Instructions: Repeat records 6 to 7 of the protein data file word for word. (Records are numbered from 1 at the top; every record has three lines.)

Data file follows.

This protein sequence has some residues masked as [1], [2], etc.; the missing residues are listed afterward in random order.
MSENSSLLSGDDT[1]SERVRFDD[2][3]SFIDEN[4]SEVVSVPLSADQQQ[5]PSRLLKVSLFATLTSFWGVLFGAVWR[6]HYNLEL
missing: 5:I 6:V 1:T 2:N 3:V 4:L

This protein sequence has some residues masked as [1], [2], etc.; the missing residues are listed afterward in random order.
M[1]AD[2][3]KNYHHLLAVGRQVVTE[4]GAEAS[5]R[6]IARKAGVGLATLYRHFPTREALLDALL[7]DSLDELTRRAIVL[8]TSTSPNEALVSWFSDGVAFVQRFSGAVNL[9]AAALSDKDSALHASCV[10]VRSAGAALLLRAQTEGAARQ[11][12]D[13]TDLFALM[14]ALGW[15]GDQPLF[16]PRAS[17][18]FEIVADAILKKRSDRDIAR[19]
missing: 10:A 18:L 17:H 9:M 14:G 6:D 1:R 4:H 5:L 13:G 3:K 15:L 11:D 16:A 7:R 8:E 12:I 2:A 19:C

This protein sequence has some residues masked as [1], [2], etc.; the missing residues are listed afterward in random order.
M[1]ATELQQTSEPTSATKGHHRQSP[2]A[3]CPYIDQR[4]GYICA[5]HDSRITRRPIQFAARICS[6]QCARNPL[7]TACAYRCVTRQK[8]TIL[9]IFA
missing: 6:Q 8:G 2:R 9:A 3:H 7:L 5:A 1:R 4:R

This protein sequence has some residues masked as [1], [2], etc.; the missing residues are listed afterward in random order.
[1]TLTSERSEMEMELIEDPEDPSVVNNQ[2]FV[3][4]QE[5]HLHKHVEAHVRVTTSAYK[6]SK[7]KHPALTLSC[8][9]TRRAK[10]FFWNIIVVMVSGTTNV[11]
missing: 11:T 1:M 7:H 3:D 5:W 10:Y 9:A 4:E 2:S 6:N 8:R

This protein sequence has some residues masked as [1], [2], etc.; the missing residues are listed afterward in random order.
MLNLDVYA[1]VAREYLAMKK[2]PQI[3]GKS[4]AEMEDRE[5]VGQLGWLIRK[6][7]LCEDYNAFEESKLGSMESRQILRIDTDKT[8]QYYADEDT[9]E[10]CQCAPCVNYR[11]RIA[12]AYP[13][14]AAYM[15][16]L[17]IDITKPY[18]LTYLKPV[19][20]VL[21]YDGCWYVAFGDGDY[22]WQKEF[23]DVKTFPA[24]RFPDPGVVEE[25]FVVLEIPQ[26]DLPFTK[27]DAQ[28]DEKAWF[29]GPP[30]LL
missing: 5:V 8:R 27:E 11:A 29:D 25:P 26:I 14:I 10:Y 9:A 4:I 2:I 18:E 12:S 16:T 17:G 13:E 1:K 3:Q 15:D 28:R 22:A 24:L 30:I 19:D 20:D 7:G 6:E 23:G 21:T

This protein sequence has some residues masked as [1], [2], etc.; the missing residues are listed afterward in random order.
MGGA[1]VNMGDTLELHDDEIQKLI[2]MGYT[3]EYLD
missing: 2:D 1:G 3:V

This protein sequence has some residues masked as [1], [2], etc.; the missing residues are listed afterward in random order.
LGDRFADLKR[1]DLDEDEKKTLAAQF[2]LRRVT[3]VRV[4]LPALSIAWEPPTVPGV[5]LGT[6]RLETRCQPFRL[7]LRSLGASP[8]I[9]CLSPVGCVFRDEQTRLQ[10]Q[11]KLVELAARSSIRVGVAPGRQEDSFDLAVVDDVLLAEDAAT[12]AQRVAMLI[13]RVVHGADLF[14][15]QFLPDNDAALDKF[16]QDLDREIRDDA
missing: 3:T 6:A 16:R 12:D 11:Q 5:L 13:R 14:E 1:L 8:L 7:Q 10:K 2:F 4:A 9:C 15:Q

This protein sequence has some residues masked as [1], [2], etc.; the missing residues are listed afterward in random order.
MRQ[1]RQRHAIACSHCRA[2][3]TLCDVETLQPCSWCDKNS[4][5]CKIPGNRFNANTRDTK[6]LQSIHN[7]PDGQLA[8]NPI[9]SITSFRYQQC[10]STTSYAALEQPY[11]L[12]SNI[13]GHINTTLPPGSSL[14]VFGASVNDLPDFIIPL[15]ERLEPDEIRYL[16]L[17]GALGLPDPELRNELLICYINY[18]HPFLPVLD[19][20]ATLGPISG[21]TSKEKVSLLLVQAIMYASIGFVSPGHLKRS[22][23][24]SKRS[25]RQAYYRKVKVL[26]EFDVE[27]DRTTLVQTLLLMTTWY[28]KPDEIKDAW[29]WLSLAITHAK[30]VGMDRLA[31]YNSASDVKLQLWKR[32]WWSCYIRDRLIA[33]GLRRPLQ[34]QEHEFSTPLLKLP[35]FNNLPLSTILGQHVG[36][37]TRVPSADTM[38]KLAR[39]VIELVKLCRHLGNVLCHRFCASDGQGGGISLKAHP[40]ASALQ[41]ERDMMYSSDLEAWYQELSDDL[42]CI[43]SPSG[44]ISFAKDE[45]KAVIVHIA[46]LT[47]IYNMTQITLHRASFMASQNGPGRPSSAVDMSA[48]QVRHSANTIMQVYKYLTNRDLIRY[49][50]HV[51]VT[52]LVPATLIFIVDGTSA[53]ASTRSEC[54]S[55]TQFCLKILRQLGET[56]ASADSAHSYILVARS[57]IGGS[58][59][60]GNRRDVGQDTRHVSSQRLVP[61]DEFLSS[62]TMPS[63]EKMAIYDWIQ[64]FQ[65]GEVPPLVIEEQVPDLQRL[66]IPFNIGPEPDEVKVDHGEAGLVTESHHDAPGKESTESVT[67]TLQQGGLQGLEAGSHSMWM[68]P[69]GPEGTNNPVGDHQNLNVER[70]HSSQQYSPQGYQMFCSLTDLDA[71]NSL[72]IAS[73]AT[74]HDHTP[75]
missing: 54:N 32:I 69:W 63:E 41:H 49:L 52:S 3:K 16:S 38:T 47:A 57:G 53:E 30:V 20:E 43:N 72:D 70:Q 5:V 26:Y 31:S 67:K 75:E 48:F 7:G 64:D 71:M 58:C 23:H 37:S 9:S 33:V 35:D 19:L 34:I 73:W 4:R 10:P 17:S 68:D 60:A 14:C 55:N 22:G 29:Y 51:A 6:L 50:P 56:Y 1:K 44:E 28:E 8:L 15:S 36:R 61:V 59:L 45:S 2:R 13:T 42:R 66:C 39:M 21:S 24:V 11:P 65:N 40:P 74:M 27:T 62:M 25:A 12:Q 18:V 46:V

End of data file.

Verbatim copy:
This protein sequence has some residues masked as [1], [2], etc.; the missing residues are listed afterward in random order.
MGGA[1]VNMGDTLELHDDEIQKLI[2]MGYT[3]EYLD
missing: 2:D 1:G 3:V

This protein sequence has some residues masked as [1], [2], etc.; the missing residues are listed afterward in random order.
LGDRFADLKR[1]DLDEDEKKTLAAQF[2]LRRVT[3]VRV[4]LPALSIAWEPPTVPGV[5]LGT[6]RLETRCQPFRL[7]LRSLGASP[8]I[9]CLSPVGCVFRDEQTRLQ[10]Q[11]KLVELAARSSIRVGVAPGRQEDSFDLAVVDDVLLAEDAAT[12]AQRVAMLI[13]RVVHGADLF[14][15]QFLPDNDAALDKF[16]QDLDREIRDDA
missing: 3:T 6:A 16:R 12:D 11:Q 5:L 13:R 14:E 1:L 8:L 7:Q 10:K 2:F 4:A 9:C 15:Q